Children with a particularly sweet tooth may be depressed or at a higher risk of future alcohol problems in the future, researchers say.
The US team report in the journal Addiction discovered that children who had a close relative with an alcohol problem or who themselves had symptoms of depression were especially drawn to sweets.
It is unclear if the preference is related to genuine chemical differences or upbringing. The team did link sweet tastes and alcohol with many of the same reward circuits that trigger in the brain.
Cardiff University's Professor Tim Jacob, an expert in smell and taste, said: "While it is true that sweet things activate reward circuits in the brain, the problem is that sweets and sugar are addictive, because the activation of these reward circuits causes opioid release, and with time more is needed to achieve the same effect.
"But the taste difference may be explained by differences like parental control over sweet consumption."Likelihood of being true:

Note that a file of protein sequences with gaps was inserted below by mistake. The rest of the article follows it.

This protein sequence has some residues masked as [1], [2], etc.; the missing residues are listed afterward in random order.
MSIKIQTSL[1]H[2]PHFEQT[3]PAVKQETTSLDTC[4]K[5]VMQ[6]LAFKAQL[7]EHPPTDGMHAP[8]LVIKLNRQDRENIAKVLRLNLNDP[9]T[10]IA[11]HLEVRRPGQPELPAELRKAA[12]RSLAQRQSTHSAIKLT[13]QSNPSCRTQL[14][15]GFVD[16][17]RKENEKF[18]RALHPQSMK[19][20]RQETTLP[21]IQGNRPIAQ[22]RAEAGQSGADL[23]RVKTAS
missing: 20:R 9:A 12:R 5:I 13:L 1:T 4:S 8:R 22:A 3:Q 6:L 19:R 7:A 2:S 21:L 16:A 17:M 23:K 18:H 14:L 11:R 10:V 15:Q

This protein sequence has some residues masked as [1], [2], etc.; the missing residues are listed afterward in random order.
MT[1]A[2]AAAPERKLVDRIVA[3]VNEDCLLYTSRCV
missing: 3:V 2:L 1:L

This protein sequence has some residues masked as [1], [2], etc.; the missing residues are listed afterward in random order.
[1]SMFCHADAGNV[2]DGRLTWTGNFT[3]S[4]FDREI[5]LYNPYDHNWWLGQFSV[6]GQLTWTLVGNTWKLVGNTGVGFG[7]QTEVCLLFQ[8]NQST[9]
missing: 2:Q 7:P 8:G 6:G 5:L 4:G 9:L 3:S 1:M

What are the other kooky suggestions of doctors and scientists? Take a look at some of the most outlandish (from burgers causing Gulf War Syndrome to dogs giving women breast cancer) viewpoints - some are so crazy, they may just be true!
22,000 people agreed to clean toilets for WiFi because they did not read the terms.
Tools designed to ensure computer code in smart cars does not crash has been inspired by hungry penguins.
The rounded sleeping capsules send guests drifting into ocean before arriving on desert island by morning.
Sitting on the saddle activates the part of the brain responsible for learning, a study has claimed.
Scientists are appealing for more people to donate their brains for research after they die.
Life on Earth may have arrived from Mars on an asteroid, scientists have claimed.
Lunar mission scheduled at the end of 2017 could find out if beer can be brewed on the moon.
A bottle used to teach children how far litter can travel ended up on Scottish beach after 8,700-mile journey.